Last week, when I read on CNN that two Air Force soldiers had just been killed on a bus in Frankfurt, Germany, my anxiety level soared—my son is in the Air Force, and he is stationed in Frankfurt. Thankfully, I soon found out that my son wasn’t one of the victims of this tragedy. Still, the incident brought back painful memories of the previous year, when my son was doing a tour in Afghanistan. Every morning that year, I would go to my computer to check Google and CNN to see what was happening in the war, continuing to hope that my son was safe.
It seems as if few people are suffering the emotional scars of these two wars. Tonight, most people will be home relaxing, watching The Biggest Loser or Charlie Sheen’s on-screen ranting. Yet more than two million men and woman have been deployed to serve in Afghanistan and Iraq—and if you add their friends and family members, you can easily say that ten million out of 310 million are directly affected by these wars. The larger problem is that not all of those fighting for their country, or even those left at home, are able to deal with the experience in a healthy way. Many find that self-medication lessens their pain, makes it easier to sleep, or chases away their fears and memories. How else should one confront the image of one’s best friend being blown apart? How else can one forget the act of picking up scattered body parts to estimate the power of the IED that destroyed the people caught in its path?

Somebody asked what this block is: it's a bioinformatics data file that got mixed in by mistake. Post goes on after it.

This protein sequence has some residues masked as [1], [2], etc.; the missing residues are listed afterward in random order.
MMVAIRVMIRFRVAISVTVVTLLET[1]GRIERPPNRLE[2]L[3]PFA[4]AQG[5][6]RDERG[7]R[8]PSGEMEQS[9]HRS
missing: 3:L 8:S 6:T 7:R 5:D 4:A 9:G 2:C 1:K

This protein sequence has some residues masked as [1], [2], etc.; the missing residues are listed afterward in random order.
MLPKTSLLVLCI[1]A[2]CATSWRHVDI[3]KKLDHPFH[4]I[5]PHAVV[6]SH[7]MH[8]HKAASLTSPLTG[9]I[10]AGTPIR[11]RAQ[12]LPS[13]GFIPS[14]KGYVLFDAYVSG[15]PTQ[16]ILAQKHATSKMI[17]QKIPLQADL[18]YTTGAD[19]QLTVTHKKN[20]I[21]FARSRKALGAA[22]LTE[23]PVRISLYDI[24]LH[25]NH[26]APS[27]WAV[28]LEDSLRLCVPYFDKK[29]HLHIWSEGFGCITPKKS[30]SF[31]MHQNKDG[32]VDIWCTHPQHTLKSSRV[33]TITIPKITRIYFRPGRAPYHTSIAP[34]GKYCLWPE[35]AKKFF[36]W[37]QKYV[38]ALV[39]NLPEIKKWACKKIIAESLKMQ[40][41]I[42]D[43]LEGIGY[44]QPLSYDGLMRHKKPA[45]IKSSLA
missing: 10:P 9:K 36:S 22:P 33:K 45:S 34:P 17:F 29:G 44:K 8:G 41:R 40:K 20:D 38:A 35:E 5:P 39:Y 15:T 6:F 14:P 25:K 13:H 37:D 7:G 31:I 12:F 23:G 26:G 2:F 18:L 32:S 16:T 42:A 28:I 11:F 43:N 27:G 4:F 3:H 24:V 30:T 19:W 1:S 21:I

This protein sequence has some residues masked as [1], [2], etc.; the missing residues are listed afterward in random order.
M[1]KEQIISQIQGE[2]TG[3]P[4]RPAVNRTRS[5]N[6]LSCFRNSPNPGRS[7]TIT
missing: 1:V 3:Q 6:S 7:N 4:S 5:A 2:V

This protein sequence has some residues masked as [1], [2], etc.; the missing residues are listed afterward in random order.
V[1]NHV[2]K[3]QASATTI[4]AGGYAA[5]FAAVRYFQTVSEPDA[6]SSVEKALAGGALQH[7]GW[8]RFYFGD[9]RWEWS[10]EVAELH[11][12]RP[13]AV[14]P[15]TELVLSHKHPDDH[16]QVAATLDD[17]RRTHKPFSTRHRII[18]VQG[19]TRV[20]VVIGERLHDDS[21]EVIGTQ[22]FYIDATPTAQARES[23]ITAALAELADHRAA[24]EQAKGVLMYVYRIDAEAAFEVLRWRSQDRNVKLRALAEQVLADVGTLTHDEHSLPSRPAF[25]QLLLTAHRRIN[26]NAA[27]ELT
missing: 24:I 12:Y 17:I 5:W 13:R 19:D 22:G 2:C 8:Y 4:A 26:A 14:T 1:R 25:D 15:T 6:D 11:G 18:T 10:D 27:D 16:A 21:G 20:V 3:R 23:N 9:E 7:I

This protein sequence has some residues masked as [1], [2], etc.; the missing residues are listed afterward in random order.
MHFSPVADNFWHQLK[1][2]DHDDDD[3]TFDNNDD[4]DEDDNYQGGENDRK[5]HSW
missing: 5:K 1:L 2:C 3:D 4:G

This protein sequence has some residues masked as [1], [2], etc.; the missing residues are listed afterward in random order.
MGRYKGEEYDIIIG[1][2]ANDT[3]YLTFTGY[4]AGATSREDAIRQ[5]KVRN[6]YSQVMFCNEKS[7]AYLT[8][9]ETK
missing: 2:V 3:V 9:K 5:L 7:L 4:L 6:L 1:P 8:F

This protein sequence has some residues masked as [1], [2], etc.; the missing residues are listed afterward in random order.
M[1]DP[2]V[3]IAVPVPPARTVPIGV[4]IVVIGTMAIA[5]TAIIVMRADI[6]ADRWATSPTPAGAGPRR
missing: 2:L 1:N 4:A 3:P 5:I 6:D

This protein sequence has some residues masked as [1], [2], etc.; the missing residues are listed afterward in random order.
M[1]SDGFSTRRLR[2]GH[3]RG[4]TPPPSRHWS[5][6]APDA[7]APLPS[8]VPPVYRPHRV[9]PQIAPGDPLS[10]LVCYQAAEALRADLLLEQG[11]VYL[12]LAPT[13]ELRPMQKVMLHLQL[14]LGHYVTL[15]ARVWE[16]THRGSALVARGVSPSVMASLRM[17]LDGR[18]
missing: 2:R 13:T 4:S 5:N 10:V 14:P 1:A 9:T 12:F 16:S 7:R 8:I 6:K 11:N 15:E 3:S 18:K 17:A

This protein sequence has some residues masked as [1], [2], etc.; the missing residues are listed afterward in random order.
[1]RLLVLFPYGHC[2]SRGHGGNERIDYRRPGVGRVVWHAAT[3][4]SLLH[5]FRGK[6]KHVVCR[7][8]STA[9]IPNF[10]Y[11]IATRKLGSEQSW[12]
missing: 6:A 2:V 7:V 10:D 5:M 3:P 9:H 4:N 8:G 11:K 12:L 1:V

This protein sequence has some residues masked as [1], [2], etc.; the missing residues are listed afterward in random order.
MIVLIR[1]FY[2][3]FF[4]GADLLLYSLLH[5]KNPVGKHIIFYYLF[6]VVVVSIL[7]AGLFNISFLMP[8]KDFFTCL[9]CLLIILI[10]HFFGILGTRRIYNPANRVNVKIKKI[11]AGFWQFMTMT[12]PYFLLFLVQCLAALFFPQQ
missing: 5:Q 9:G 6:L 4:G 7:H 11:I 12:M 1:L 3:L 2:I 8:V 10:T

A few of us from Phoenix House recently visited veterans from Vietnam, Iraq, and Afghanistan. These men and women have suffered extreme emotional damage. Because they were stationed where drugs were easily available, many of these veterans returned from combat already addicted to drugs. Meeting them and learning about their struggles helped us realize the desperate need for initiatives like Phoenix House’s Military Services Program. This program provides military personnel and their families with treatment and support services for a wide range of substance abuse and mental health problems, including Post-traumatic Stress Disorder (PTSD).
The number of veterans and military personnel who need treatment is growing, and it is up to all of us to ensure that they get the help they need. If not, our society will face increased incidents of homelessness, family crisis, incarceration, and suicide. These consequences will not only affect our veterans and their friends and family; they will also affect the 300 million people who will be sitting on their couches tonight, waiting to find out who Donald Trump will fire next. It is our responsibility as a society to support our veterans, especially those with invisible wounds.
Phoenix House Military Services Advisory Board Member